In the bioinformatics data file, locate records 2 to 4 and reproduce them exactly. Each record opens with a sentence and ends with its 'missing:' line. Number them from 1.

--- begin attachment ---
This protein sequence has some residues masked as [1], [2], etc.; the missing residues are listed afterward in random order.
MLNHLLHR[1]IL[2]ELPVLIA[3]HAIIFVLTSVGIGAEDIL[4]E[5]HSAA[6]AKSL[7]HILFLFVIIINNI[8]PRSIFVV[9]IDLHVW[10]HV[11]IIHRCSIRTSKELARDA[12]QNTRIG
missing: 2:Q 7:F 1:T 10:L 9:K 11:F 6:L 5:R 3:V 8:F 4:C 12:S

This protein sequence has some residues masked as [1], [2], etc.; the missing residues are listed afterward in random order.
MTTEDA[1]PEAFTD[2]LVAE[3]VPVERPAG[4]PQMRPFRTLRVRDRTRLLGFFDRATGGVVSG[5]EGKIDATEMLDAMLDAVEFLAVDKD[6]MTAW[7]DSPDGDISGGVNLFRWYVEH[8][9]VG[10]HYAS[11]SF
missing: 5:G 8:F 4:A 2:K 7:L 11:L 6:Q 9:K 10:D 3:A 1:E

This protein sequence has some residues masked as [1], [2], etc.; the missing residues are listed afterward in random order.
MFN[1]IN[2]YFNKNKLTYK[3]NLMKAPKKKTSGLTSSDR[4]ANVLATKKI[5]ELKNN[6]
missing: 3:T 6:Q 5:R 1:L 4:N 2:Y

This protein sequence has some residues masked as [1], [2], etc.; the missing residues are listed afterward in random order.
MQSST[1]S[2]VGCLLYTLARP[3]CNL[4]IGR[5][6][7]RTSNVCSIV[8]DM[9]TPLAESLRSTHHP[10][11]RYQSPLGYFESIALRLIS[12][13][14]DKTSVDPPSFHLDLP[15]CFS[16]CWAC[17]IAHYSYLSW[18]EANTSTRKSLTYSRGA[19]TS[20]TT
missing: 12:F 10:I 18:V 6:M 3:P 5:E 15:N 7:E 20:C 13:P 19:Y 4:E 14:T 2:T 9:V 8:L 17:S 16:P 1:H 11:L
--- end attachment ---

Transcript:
This protein sequence has some residues masked as [1], [2], etc.; the missing residues are listed afterward in random order.
MTTEDA[1]PEAFTD[2]LVAE[3]VPVERPAG[4]PQMRPFRTLRVRDRTRLLGFFDRATGGVVSG[5]EGKIDATEMLDAMLDAVEFLAVDKD[6]MTAW[7]DSPDGDISGGVNLFRWYVEH[8][9]VG[10]HYAS[11]SF
missing: 5:G 8:F 4:A 2:K 7:L 11:L 6:Q 9:K 10:D 3:A 1:E

This protein sequence has some residues masked as [1], [2], etc.; the missing residues are listed afterward in random order.
MFN[1]IN[2]YFNKNKLTYK[3]NLMKAPKKKTSGLTSSDR[4]ANVLATKKI[5]ELKNN[6]
missing: 3:T 6:Q 5:R 1:L 4:N 2:Y

This protein sequence has some residues masked as [1], [2], etc.; the missing residues are listed afterward in random order.
MQSST[1]S[2]VGCLLYTLARP[3]CNL[4]IGR[5][6][7]RTSNVCSIV[8]DM[9]TPLAESLRSTHHP[10][11]RYQSPLGYFESIALRLIS[12][13][14]DKTSVDPPSFHLDLP[15]CFS[16]CWAC[17]IAHYSYLSW[18]EANTSTRKSLTYSRGA[19]TS[20]TT
missing: 12:F 10:I 18:V 6:M 3:P 5:E 15:N 7:E 20:C 13:P 19:Y 4:E 14:T 2:T 9:V 8:L 17:S 16:P 1:H 11:L